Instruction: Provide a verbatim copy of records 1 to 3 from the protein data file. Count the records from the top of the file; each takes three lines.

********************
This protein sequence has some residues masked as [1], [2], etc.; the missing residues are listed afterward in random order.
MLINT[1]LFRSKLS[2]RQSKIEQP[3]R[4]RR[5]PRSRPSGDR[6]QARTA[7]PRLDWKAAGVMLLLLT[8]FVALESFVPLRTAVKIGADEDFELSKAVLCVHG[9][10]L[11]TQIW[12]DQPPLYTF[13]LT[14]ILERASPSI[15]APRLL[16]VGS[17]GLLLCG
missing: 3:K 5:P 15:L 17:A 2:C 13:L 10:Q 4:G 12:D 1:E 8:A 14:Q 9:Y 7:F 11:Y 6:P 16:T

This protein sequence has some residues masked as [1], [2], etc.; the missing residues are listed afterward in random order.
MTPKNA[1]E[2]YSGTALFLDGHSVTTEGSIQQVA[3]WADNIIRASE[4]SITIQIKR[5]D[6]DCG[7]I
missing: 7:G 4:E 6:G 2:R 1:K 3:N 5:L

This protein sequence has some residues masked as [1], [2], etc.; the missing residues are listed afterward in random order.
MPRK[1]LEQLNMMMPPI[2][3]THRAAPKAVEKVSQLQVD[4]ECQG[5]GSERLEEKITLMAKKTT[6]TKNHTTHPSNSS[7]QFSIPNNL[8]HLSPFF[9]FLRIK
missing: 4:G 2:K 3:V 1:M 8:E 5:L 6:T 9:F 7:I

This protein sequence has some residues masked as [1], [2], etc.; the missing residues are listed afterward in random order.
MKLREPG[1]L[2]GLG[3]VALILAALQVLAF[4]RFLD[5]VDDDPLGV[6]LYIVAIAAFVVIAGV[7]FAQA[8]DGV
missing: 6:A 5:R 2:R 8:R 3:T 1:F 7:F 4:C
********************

This protein sequence has some residues masked as [1], [2], etc.; the missing residues are listed afterward in random order.
MLINT[1]LFRSKLS[2]RQSKIEQP[3]R[4]RR[5]PRSRPSGDR[6]QARTA[7]PRLDWKAAGVMLLLLT[8]FVALESFVPLRTAVKIGADEDFELSKAVLCVHG[9][10]L[11]TQIW[12]DQPPLYTF[13]LT[14]ILERASPSI[15]APRLL[16]VGS[17]GLLLCG
missing: 3:K 5:P 15:L 17:A 2:C 13:L 10:Q 4:G 12:D 1:E 8:A 14:Q 9:Y 7:F 11:Y 6:P 16:T

This protein sequence has some residues masked as [1], [2], etc.; the missing residues are listed afterward in random order.
MTPKNA[1]E[2]YSGTALFLDGHSVTTEGSIQQVA[3]WADNIIRASE[4]SITIQIKR[5]D[6]DCG[7]I
missing: 7:G 4:E 6:G 2:R 1:K 3:N 5:L

This protein sequence has some residues masked as [1], [2], etc.; the missing residues are listed afterward in random order.
MPRK[1]LEQLNMMMPPI[2][3]THRAAPKAVEKVSQLQVD[4]ECQG[5]GSERLEEKITLMAKKTT[6]TKNHTTHPSNSS[7]QFSIPNNL[8]HLSPFF[9]FLRIK
missing: 4:G 2:K 3:V 1:M 8:E 5:L 6:T 9:F 7:I